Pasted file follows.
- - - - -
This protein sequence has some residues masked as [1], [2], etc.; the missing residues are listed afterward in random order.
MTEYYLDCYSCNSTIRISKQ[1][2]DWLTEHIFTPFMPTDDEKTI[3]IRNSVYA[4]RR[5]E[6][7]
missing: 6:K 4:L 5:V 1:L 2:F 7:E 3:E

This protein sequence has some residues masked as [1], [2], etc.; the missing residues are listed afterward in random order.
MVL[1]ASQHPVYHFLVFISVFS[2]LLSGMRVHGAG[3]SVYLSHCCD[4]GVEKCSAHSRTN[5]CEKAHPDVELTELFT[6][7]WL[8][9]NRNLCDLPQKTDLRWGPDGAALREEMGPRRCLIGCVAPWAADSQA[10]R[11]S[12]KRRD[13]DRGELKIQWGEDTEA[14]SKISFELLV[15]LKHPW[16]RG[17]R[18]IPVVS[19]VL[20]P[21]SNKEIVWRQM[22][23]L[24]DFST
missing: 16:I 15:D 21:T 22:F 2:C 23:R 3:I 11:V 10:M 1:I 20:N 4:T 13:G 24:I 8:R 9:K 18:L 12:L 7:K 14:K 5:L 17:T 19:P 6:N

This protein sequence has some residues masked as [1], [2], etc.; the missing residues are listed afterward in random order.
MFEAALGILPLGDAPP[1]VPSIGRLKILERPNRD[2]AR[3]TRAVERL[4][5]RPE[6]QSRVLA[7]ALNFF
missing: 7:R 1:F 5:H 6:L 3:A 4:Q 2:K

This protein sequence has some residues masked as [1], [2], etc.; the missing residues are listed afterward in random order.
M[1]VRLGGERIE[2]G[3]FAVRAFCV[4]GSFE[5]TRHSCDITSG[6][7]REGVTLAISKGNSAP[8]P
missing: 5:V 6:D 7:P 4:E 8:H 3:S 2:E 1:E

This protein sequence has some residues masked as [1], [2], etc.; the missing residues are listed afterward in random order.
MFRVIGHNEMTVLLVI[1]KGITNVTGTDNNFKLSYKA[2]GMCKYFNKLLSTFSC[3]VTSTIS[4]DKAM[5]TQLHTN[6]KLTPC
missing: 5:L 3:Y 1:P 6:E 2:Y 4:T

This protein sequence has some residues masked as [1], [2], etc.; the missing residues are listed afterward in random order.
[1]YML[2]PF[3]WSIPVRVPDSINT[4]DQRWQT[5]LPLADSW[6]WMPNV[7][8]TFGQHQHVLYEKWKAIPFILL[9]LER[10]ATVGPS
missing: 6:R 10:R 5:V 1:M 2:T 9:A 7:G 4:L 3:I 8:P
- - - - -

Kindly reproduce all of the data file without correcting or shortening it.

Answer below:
This protein sequence has some residues masked as [1], [2], etc.; the missing residues are listed afterward in random order.
MTEYYLDCYSCNSTIRISKQ[1][2]DWLTEHIFTPFMPTDDEKTI[3]IRNSVYA[4]RR[5]E[6][7]
missing: 6:K 4:L 5:V 1:L 2:F 7:E 3:E

This protein sequence has some residues masked as [1], [2], etc.; the missing residues are listed afterward in random order.
MVL[1]ASQHPVYHFLVFISVFS[2]LLSGMRVHGAG[3]SVYLSHCCD[4]GVEKCSAHSRTN[5]CEKAHPDVELTELFT[6][7]WL[8][9]NRNLCDLPQKTDLRWGPDGAALREEMGPRRCLIGCVAPWAADSQA[10]R[11]S[12]KRRD[13]DRGELKIQWGEDTEA[14]SKISFELLV[15]LKHPW[16]RG[17]R[18]IPVVS[19]VL[20]P[21]SNKEIVWRQM[22][23]L[24]DFST
missing: 16:I 15:D 21:T 22:F 2:C 23:R 3:I 11:V 10:M 1:I 20:N 4:T 13:G 24:I 8:R 9:K 18:L 12:L 7:K 14:K 5:L 17:T 19:P 6:N

This protein sequence has some residues masked as [1], [2], etc.; the missing residues are listed afterward in random order.
MFEAALGILPLGDAPP[1]VPSIGRLKILERPNRD[2]AR[3]TRAVERL[4][5]RPE[6]QSRVLA[7]ALNFF
missing: 7:R 1:F 5:H 6:L 3:A 4:Q 2:K

This protein sequence has some residues masked as [1], [2], etc.; the missing residues are listed afterward in random order.
M[1]VRLGGERIE[2]G[3]FAVRAFCV[4]GSFE[5]TRHSCDITSG[6][7]REGVTLAISKGNSAP[8]P
missing: 5:V 6:D 7:P 4:E 8:H 3:S 2:E 1:E

This protein sequence has some residues masked as [1], [2], etc.; the missing residues are listed afterward in random order.
MFRVIGHNEMTVLLVI[1]KGITNVTGTDNNFKLSYKA[2]GMCKYFNKLLSTFSC[3]VTSTIS[4]DKAM[5]TQLHTN[6]KLTPC
missing: 5:L 3:Y 1:P 6:E 2:Y 4:T

This protein sequence has some residues masked as [1], [2], etc.; the missing residues are listed afterward in random order.
[1]YML[2]PF[3]WSIPVRVPDSINT[4]DQRWQT[5]LPLADSW[6]WMPNV[7][8]TFGQHQHVLYEKWKAIPFILL[9]LER[10]ATVGPS
missing: 6:R 10:R 5:V 1:M 2:T 9:A 7:G 4:L 3:I 8:P